In 2013, Dell laptop owners starting posting reports on the forum that they had been denied warranty service on their laptop speakers because the popular VLC Media Player was installed on the laptops, and in one case it was denied because the KMPlayer was installed. The warranty remained valid on the other parts of the laptop.
It was gradually learned that Dell's Tech Support was enforcing an undisclosed exclusion of the warranty. It is normal for a warranty to have exclusions, but this was an undisclosed exclusion and owners had no way of knowing that certain media players were forbidden.
Dell Policy Some 3rd party audio software (VLC Media Player, KMPlayer) pushes our laptop speakers beyond the manufacturer specification tolerance causing crackling, or simply breaking them. The act of using VLC Player to boost the volume to twice normal (200%), beyond the manufacturer specification tolerance, voided the Dell warranty on the speakers. Dell support will not replace the speakers because this is "customer induced damage".
Bottom line: all of the information we have about this exclusion has come from reports posted on the forum and through backdoor channels. Without having anything official in writing to rely on, my advice is this. If you need to contact Tech Support about your internal laptop speakers, to be on the safe side REMOVE ALL MEDIA PLAYERS except Windows Media Player.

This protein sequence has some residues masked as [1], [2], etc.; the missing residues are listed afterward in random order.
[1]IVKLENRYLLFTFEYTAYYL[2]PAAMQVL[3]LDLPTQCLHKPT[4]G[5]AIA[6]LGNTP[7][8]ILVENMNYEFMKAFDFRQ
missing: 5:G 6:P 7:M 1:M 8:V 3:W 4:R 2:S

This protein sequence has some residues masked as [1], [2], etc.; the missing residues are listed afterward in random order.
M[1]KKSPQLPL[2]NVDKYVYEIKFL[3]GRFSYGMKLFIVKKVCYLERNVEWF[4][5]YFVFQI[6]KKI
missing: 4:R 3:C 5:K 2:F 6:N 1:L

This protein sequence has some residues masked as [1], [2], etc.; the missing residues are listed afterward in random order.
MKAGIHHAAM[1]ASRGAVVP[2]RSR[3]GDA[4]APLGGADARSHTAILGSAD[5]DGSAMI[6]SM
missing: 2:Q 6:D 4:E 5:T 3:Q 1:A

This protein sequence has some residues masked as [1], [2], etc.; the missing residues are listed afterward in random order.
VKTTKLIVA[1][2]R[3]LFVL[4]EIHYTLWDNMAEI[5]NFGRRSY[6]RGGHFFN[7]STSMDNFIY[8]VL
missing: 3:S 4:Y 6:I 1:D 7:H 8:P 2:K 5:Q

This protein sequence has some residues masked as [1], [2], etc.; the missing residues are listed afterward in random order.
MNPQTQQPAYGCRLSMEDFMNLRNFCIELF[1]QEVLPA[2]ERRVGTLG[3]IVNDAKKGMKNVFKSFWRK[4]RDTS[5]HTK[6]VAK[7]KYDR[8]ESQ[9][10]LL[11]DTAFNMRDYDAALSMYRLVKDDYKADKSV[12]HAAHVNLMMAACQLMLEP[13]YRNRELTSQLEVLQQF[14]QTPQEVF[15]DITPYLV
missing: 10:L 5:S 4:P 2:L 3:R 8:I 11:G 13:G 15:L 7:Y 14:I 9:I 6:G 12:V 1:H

Regardless of warranty issues, I still advise all users of the VLC Player to not exceed 100% volume level for extended periods, when playing through a laptop's small internal speakers. It would also be a good idea to install the latest version of VLC Player (2.2.1). Its volume range now only goes up to 125% (the original player went up to 400%), so it looks like the developers of the player have made it much safer for laptops.
Jim Coates -- 16 years on the Dell Laptop Audio boards -- since 2/6/04